This is a tough question as all my properties have unique factors that have been great. I have to say that buying blocks of units on single titles and then having them retitled to individual lots has been the easiest way to increase the value of my portfolio. It’s very simple to do. It creates instant growth of anywhere up to 40%, provided you buy smartly and don’t overpay at the start.
If I were to start investing all over again ...
I would have started investing in property earlier. My journey has been full of amazing experiences, and I have learnt so much over the years. I think people think I’m smart, but I’m not. I never finished high school and never went to uni or TAFE. But I do love numbers, so I am a little disappointed that I sold that first investment property.
But a mistake is only a mistake if you do not learn from it, and I certainly have learnt from that mistake!
The 6 things I wish I knew about finance
The 10 things I wish I knew about picking the right property
1. A good mortgage broker could be better than a good bank, because they have access to hundreds of different lenders. This gives you a better loan deal as a whole. The best part of it is that they’re generally free.
2. Every lender has different criteria,so if one lender will not loan you the money based on your current situation, it doesn’t mean that other lenders will not lend you the money in the same situation.
3. Lenders don’t take into consideration 100% of your rental income, which is fair as there are other costs involved, such as vacancies, etc. However, a different lender may consider a larger percentage of your rental income to allow for a larger loan. Therefore, it can often be a better choice to change lenders regularly.
4. Finance is considerably harder to find when buying a block of units on one title. That’s because buying single units/flats is similar to buying a Torrens title home, and lending is easier. We ended up with a commercial loan for our block of four units, until the units were placed onto separate titles, which we then refinanced with another lender as a normal loan at a normal interest rate.
5. Just like having a good financial advisor, I have found it imperative to use an experienced mortgage broker who is also a serious property investor, so they understand the bigger picture and don’t let me borrow from the wrong lenders.
6. When selling an investment property and paying capital gains tax on the sale, I now know not to park the proceeds of the sale directly into another investment mortgage, as when we use this money for personal spending, the proceeds from the sale are considered non-tax-deductible debt because they have been used for personal reasons/costs.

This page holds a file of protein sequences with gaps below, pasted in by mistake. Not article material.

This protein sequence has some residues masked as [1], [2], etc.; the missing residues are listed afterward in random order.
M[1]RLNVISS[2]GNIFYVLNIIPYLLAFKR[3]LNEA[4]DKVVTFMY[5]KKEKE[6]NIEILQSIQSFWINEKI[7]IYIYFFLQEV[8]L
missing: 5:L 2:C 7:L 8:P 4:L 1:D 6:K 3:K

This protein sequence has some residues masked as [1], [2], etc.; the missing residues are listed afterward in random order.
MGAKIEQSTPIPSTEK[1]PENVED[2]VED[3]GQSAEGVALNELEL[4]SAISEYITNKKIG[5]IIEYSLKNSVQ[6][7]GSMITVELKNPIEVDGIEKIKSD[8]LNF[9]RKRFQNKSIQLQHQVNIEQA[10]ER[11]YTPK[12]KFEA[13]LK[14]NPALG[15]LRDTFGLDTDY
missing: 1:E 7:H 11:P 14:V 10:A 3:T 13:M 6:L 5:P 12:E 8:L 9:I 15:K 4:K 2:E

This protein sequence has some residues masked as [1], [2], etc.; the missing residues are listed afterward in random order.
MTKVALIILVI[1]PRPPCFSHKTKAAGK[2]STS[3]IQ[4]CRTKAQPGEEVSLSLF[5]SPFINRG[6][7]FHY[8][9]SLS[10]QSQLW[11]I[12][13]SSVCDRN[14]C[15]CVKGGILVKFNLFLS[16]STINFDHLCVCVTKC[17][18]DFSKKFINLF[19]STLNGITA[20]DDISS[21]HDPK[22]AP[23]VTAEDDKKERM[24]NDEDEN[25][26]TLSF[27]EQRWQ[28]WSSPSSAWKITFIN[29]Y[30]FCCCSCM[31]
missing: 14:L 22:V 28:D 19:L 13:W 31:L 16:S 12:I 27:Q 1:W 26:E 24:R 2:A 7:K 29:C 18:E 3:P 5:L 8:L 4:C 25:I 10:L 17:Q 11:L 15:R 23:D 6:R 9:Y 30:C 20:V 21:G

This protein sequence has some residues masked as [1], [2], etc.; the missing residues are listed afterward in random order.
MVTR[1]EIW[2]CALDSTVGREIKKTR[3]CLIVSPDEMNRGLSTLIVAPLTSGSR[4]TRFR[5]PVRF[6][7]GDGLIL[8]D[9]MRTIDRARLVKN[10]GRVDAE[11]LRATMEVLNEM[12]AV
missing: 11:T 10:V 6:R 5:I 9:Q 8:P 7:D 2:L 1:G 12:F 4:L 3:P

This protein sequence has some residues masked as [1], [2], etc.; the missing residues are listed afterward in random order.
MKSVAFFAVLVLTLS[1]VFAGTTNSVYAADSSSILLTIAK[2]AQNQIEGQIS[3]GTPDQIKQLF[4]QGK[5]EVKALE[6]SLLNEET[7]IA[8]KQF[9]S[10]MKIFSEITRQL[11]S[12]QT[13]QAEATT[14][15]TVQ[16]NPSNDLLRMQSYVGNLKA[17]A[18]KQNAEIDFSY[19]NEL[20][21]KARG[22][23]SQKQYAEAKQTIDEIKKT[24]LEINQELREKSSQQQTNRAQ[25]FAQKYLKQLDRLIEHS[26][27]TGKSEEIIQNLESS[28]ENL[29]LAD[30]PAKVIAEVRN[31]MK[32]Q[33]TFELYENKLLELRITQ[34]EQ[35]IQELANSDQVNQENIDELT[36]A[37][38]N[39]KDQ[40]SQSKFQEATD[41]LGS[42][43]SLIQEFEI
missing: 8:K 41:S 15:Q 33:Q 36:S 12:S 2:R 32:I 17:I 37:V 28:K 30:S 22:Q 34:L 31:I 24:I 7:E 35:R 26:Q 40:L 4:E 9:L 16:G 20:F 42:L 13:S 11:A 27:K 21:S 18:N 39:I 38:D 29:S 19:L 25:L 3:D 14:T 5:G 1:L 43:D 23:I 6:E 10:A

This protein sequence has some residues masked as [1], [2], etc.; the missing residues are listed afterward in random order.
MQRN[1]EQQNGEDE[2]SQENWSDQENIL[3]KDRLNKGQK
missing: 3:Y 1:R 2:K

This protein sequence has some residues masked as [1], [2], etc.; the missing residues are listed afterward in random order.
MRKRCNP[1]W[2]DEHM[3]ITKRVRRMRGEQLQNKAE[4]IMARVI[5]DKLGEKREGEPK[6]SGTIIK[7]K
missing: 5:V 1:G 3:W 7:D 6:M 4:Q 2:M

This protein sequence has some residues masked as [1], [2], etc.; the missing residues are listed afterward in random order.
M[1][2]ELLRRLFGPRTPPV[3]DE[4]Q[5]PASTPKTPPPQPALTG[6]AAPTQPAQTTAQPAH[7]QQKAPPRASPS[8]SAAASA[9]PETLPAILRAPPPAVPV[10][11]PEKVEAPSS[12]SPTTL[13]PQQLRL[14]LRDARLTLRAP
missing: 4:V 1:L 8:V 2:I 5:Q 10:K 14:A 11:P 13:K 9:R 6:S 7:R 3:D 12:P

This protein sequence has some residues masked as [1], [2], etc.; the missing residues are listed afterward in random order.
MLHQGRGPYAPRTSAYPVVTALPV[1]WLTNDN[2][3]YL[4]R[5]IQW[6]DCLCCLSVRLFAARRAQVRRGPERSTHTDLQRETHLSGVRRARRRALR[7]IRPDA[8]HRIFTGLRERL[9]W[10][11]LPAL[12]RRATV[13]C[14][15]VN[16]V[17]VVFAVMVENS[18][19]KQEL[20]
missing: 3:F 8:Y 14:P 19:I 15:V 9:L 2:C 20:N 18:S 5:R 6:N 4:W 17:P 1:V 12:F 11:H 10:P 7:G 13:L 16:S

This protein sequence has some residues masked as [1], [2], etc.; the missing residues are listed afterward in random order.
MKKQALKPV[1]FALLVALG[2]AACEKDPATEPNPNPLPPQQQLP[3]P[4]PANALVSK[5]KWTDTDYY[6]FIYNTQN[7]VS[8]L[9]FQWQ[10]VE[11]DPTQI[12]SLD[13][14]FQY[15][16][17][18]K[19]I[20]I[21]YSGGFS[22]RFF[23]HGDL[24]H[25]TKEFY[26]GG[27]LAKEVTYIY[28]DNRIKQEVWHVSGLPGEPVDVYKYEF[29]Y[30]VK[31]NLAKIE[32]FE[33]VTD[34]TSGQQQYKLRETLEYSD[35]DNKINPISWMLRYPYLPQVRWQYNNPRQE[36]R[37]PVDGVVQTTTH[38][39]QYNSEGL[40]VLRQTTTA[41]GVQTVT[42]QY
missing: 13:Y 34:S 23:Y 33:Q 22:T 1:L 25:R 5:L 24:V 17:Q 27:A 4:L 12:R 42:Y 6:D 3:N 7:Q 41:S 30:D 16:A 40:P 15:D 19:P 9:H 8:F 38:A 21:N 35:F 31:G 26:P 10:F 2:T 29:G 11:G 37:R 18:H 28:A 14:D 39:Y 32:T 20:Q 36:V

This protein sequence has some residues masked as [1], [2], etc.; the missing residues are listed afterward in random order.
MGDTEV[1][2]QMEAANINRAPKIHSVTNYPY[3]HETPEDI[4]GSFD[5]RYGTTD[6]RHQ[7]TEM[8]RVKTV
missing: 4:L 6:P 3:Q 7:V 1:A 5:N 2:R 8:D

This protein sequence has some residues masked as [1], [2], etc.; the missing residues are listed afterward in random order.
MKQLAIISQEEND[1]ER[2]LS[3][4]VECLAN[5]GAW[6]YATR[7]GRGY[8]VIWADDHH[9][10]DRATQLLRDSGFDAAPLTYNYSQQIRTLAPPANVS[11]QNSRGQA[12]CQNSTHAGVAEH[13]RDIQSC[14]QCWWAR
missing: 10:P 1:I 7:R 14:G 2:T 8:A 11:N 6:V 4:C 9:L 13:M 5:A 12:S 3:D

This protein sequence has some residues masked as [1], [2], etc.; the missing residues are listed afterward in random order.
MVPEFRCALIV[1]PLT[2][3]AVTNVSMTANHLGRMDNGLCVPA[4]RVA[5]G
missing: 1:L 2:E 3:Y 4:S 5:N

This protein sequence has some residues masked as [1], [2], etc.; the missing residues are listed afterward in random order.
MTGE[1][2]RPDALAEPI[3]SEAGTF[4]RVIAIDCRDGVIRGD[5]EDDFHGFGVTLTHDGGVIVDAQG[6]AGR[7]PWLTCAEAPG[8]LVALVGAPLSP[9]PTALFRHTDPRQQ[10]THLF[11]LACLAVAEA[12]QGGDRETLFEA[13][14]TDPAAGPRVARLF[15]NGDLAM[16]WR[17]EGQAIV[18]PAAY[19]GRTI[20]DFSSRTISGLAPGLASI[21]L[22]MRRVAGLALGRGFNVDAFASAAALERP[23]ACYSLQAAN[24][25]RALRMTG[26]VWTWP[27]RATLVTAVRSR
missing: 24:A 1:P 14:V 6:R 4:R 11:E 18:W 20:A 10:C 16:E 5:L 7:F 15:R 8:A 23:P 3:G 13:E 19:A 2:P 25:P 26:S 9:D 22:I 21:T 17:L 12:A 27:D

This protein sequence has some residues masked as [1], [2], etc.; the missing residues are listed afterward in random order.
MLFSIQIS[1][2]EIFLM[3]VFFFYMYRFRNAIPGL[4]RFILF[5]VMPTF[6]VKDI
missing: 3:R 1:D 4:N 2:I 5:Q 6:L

1. I wish I knew, when I was starting out, that you could get properties that put money into your pocket each week after loan repayments and all associated costs. I now only buy positively geared properties.
2. Friends don’t necessarily know best, and now I only listen to people who are not only ‘talking the talk’ but also ‘walking the walk’.
3. It’s best to buy a single property that has the capacity for a dual (second) income.
4. By purchasing a property built in the last 30 years I have additional depreciation benefits, as you can depreciate the bricks and mortar and have a larger tax refund and effectively a larger return on your investment.
5. Asbestos is such a turn-off when a property has to be resold (tenants don’t seem to mind; only purchasers).
6. A commercial property has completely different rules when it comes to lenders and vacancy rates. The returns on commercial properties can be fantastic, but beware that you can have long vacancies of anywhere between six and 12 months. It can take considerably longer to find a tenant for a commercial property, compared to a residential property.
7. Just because a vendor chooses to sell their property doesn’t mean their bank will settle. If the vendor’s loan from the bank is higher than the purchase/sale price and the vendor does not have the cash/funds for the balance of the loan, then the vendor’s bank will not allow settlement.
8. Property in general is such a good investment and gives us so many choices in life – I should have started investing earlier.
9. I sold my first-ever investment property and it was positively geared. I should have refinanced so I could continue with my investing and not lose 20 years of capital growth. But I sold the property because I got sick of self-managing my own property while working.
10. There are thousands of mini markets in Australia, and when the media talks in general, it doesn’t mean that all the mini markets have moved in the same direction. Knowing the mini market you are investing in is a much better option than reading the general information and articles written in newspapers.